- Let the mix on low heat for about 30 minutes (HIGH in crockpot). Cover the pot with a lid – it should be air-tight, otherwise the alcohol will evaporate. C. Failor recommends using a plastic sheet fixed with ropes instead of a lid, however, I find it a bit complicated and finally I didn’t need it – my crockpot lid worked well.
- While waiting, prepare your sugar solution (I highly recommend to prepare double of the needed amount – you will need it later for the adjustment of the transparency if it does not work on the first try):
- Weigh distilled water in a pot and add sugar
- Bring to boil and immediately turn off – the water should not evaporate and the rest of the sugar will dissolve in the hot water.
- After 30 minutes add the sugar solution to the soap solution and mix well.
- Remove the sticky foam from the top and put it in some mold – it can be used as a soap after cooling.
- Test for transparency:
- Take a frozen glass from the freezer and turn it upside-down. Pour about one tablespoon of soap on the bottom. The hot soap solution is always transparent, so you can judge on final transparency only after cooling – because the glass is frozen, the cooling will be fast. If you see pronounced milkiness you have to add more solvents.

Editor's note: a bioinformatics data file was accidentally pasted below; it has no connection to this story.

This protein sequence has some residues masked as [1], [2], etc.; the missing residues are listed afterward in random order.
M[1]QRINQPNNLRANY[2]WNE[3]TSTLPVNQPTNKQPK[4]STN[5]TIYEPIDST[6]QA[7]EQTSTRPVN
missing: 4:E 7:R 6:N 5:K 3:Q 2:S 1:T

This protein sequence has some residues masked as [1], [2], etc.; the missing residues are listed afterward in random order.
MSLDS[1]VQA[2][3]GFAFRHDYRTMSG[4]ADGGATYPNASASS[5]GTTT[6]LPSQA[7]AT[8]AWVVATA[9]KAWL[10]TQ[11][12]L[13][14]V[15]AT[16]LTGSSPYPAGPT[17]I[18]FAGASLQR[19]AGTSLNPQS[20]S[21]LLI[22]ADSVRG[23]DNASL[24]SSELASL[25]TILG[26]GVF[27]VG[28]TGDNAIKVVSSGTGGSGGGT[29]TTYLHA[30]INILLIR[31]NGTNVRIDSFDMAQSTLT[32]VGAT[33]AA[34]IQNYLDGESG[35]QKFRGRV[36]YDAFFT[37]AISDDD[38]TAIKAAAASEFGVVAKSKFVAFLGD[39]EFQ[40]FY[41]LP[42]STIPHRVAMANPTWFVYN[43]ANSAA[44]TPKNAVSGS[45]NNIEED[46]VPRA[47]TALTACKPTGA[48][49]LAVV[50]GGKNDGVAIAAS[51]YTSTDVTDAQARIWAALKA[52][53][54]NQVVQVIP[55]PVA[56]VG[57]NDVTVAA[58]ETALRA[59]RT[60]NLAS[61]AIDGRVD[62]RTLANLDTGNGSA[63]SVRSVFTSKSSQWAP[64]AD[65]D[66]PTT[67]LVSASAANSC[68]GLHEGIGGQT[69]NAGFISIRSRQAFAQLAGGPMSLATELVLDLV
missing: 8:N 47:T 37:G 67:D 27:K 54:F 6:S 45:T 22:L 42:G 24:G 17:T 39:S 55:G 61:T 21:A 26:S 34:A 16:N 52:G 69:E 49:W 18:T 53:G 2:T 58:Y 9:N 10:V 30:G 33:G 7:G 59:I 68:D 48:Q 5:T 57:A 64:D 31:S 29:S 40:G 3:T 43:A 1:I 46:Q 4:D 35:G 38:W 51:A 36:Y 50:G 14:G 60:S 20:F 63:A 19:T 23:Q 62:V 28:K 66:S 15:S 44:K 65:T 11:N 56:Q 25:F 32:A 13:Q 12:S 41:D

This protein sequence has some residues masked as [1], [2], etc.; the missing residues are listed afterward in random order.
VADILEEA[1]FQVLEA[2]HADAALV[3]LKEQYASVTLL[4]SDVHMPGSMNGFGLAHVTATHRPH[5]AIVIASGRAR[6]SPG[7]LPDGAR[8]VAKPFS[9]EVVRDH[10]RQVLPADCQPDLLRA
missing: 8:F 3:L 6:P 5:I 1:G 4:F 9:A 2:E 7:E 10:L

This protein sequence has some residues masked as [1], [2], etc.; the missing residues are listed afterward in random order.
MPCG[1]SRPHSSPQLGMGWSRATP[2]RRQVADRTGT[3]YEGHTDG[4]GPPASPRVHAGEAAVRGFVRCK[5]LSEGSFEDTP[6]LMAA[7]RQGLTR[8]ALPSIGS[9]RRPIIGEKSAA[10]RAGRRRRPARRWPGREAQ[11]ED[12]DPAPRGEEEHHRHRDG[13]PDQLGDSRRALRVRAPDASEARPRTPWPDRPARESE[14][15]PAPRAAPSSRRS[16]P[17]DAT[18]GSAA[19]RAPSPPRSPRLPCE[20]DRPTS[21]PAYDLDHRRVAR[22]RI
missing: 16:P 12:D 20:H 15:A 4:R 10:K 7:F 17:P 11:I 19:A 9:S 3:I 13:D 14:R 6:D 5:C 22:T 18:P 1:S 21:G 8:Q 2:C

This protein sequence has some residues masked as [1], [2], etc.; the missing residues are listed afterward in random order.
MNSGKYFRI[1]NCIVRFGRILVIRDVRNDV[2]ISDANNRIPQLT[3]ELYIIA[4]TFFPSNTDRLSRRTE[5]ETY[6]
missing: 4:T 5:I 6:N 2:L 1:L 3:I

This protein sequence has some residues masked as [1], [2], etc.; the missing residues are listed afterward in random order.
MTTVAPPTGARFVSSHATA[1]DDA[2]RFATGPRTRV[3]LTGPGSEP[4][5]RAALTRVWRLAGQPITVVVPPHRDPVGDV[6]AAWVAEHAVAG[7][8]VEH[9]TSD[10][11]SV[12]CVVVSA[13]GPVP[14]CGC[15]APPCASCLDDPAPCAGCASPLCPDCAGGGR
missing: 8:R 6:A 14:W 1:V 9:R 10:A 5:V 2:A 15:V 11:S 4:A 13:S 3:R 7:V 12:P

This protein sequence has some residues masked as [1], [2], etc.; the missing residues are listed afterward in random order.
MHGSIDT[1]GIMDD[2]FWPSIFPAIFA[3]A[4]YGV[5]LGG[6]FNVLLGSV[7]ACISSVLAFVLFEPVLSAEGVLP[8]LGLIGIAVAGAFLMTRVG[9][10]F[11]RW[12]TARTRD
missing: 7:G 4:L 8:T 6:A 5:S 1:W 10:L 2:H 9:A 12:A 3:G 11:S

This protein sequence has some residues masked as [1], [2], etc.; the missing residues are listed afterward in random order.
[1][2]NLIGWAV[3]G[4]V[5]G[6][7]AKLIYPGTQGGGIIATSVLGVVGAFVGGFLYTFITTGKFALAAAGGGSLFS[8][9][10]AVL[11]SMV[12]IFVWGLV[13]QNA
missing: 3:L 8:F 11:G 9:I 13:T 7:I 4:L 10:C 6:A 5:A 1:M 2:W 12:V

- If the transparency test was unsuccessful, add small amount of the sugar solution(see, this is why it is good to prepare more!). Repeat maximum twice, each time testing for transparency, if still pronounced milkiness, switch to alcohol or glycerin. Do not add too much solvents, because this causes sweating and on the contrary – milkiness.
- Small amount of sugar solution means 40g (1.4 oz) for this concrete recipe. Just calculate the percentage and amount for your own recipe to get the weight you need.
- I added the sugar solution twice, I didn’t want to risk more.
- Repeat 8 and 9 until transparency. This step is very critical and you need all your patience (I do not have it). It can take an hour or just few minutes if you are lucky. Do not hurry, the soap solution is ok on the low heat for a long time.
- When you are happy with the transparency, color and scent your soap solution. Attention, the color can affect the transparency. Good news is that you can use any food coloring without them changing color, as the saponification is already finished!
- Finally, pour the soap into molds – the best are one bar molds – we want the soap to cool as quick as possible – this also ensures transparency. Put the forms in the fridge. When pouring, small bubbles will create on the top (and as I found, not only on the top :-/ ) – disperse a bit of alcohol, that should dissolve the foam.
- When the soap is cooled and solid (this is really a matter of 1-2 hours in the fridge), unmold it and then
- Let it age for at least 4 weeks – this is my personal experience from this batch – the alcohol and water evaporates, soap is getting harder, increasing its life span. it also does smells much less of alcohol – eventually the smell will disappear (I hope so!)
Enjoy and let long live your bar of soap!